In February 2011, 1 in 10 jobs in the U.S. is in health care employment; nearly 14 million people in the U.S. work in health care employment, with health care representing 10.7% of all jobs in America. The growth rate of health care jobs rose 1.2 percentage points since the recession kicked in late 2007. Since the start of the recession, health employment grew 6.3%; the number of non-health jobs fell by 6.8%. The chart starkly illustrates this story.

Altarum Institute has crunched the health job numbers from the Bureau of Labor Statistics (BLS) and published their analysis in Health Sector Economic Indicators, published February 9, 2011. Altarum’s top-line: health care employment has reached an “all-time high” in the U.S.

Outpatient care settings accounted for the fastest-growth in jobs with a 12-month rate of increase of 5.3%. The hospital segment grew the slowest, at a mere 0.7% — basically flat-lining (though still representing, by far, the largest segment in terms of jobs). Home health jobs grew by 4.3%.

Health Populi’s Hot Points:  It is impossible to separate the U.S. health microeconomy from the nation’s macroeconomy. With only 39,000 new jobs added to the U.S. economy in January 2011, we economists look for bright signs wherever we can find them. One-third of this increase in total new employment was in health care.

The number of jobs in the health sector will continue to grow. This will continue to be the case for the next decade, at least. Among many drivers for health job growth, two are at the top of the list in 2011: health information technology and the aging of the population. There will be intense demand for workers skilled in health information technology, based on the adoption of electronic health records by providers (both doctors and hospitals), along with growing digitization of all health information generated by digital imaging, point-of-care diagnostics, smart infusion pumps, and other medical devices. Dr. Blackford Middleton of Partners HealthCare projects a need for an additional 40,000 to 160,000 workers in health IT in the coming years.

As for aging, the chart shows already-growing demand for more home care workers. Boomers won’t age quietly into that good night, wishing to avoid institutional care in nursing homes. So home care work will be re-defined back in the person’s home — requiring even more digitally savvy workers to re-imagine and re-design what home care is. This will mean more jobs for new kinds of design and ideation, applying the disciplines of anthropology and sociology, and of course, more IT developers who can marry, say, miniature accelerometers to milk bottles and sensors to scales.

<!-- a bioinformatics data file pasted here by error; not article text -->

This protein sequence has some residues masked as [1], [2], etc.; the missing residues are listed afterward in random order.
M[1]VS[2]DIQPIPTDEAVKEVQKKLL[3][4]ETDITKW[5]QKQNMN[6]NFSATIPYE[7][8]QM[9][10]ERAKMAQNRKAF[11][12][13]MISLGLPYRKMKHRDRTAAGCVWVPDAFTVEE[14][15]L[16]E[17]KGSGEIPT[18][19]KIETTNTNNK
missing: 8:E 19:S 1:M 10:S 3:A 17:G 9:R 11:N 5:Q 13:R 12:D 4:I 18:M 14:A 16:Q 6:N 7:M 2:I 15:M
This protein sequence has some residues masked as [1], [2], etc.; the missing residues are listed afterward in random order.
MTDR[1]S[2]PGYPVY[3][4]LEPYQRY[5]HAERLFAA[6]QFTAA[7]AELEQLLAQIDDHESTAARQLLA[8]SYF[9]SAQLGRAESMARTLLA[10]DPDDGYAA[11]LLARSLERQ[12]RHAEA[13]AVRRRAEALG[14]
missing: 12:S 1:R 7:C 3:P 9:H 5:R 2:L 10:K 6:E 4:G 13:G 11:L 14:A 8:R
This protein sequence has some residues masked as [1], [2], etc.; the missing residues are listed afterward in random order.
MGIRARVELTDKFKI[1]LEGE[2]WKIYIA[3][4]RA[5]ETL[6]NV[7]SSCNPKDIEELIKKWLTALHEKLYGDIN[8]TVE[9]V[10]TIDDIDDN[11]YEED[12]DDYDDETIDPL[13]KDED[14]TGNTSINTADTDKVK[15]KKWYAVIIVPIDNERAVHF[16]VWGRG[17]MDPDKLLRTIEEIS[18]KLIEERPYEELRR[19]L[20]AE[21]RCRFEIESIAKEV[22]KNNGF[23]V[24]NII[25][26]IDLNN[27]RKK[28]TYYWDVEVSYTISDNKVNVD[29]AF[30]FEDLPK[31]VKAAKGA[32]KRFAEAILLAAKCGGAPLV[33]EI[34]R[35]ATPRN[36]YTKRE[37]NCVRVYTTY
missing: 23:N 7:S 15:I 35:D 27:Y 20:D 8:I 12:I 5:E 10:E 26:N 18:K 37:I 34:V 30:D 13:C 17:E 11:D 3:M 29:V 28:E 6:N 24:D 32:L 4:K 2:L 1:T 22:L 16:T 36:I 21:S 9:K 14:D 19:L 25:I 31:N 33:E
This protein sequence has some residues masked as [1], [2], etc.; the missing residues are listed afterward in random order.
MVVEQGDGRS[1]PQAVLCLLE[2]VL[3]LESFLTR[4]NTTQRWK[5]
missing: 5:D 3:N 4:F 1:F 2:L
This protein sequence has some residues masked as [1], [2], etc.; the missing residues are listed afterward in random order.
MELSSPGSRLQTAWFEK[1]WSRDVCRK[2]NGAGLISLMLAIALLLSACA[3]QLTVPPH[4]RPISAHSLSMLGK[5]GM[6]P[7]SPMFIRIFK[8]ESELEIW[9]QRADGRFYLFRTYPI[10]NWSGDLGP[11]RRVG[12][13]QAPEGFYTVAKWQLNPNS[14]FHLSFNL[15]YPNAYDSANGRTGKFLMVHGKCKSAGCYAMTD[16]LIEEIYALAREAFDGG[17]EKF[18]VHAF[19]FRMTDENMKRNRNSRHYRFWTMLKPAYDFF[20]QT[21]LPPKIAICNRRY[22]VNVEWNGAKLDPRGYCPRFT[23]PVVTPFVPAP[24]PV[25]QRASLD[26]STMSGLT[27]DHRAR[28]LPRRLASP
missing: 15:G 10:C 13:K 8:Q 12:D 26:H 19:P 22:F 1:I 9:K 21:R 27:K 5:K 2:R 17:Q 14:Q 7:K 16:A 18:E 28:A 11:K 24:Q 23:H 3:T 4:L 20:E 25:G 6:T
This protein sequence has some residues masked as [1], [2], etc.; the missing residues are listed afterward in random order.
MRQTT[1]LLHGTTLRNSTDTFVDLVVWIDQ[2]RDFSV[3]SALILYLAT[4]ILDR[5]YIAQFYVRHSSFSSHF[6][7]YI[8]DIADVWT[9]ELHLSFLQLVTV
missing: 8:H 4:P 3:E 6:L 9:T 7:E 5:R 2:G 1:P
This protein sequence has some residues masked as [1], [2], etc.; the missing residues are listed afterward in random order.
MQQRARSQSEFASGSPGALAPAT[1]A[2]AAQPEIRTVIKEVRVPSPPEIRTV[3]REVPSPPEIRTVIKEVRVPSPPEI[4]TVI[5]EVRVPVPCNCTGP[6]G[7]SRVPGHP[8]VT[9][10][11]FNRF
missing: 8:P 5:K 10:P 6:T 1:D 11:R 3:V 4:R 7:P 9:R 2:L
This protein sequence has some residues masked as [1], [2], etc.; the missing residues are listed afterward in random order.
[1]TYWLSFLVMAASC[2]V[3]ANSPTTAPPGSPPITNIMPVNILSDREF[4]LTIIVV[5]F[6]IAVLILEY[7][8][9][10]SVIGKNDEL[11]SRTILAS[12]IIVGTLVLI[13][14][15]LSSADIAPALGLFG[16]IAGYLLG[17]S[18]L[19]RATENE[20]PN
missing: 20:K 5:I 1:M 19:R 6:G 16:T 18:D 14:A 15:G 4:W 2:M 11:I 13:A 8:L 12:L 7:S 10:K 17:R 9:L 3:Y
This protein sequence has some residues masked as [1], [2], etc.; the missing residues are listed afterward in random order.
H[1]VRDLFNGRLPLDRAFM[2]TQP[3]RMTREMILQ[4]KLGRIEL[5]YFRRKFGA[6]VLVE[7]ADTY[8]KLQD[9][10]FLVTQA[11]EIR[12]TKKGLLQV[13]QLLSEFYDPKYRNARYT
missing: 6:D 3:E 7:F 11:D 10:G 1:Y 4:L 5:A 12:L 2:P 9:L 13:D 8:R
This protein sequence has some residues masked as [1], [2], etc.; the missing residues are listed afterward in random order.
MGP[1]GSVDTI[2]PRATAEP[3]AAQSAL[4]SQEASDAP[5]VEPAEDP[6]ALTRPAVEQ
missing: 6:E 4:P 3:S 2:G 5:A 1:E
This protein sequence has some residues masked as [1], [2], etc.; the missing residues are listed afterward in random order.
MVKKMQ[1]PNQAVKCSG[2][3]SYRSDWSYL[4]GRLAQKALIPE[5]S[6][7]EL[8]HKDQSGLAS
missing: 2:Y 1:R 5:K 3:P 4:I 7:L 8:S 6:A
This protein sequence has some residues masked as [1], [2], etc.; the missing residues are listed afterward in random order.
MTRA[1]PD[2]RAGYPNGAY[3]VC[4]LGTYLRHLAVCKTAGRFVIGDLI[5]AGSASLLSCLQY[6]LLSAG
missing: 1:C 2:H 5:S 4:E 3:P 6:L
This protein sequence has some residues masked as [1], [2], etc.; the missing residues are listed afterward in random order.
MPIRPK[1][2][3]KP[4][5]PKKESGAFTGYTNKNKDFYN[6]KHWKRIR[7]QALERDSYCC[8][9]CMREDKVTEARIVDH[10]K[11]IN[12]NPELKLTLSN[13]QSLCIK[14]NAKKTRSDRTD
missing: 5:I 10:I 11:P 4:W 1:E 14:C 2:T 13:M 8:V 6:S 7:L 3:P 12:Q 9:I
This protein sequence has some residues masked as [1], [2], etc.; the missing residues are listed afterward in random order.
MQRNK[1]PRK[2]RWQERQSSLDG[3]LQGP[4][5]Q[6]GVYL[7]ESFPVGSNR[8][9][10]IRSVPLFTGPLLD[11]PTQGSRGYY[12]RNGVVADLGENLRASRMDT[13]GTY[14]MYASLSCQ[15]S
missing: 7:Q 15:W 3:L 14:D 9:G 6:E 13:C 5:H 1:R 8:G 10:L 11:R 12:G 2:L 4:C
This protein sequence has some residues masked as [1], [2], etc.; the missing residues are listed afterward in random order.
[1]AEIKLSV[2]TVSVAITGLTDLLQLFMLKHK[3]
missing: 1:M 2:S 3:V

How we define health care jobs today will morph into a new definition for jobs in health tomorrow.

7 Comments on 1 in 10 jobs in the U.S. is in health care – an all-time high that will go even higher

frank roberts said : Guest Report 8 years ago

I Agree lot of Improvement is happening is health care industry.Health Information Technology is reaching at new horizons.

1 in 9 US Jobs Is In Health Care – An All Time High That Will Go Higher | Care And Cost said : Guest Report 10 years ago

[...] published 2/10/11 on Health [...]

MBA Medical Billing Services said : Guest Report 10 years ago

Not to oversimplify, but as long as we continue to get heavier, and thus, less healthy, health care jobs will not just be stable, but continue to rise.

links for 2011-02-09 | Bio-Digital Jazz said : Guest Report 10 years ago

[...] 1 in 10 jobs in the U.S. is in health care – an all-time high that will go even higher | Health Po... RT @healthythinker: 1 in 10 jobs in US is in health care-major bright spot in job growth in post-recession economy. And that # will grow … (tags: via:packrati.us) [...]

Lou Bottitta said : Guest Report 10 years ago

Good analysis -- we've certainly seen this swing in jobs in the Lehigh Valley. Our top two employers are Lehigh Valley Health Network and St Lukes Health Network.... long gone are the days when Bethlehem Steel, Mack Trucks and numberous cement and manufacturing companiues dominated our local economy.

Shea Steinberg said : Guest Report 10 years ago

A lot of the growth can be attributed to the rise of electronic medical record adoption and the growth of those EMR systems . With the huge investment (ARRA) that the government put into HIT the healthcare system is only going to get bigger and better.

Tweets that mention 1 in 10 jobs in the U.S. is in health care – an all-time high that will go even higher | Health Populi -- Topsy.com said : Guest Report 10 years ago

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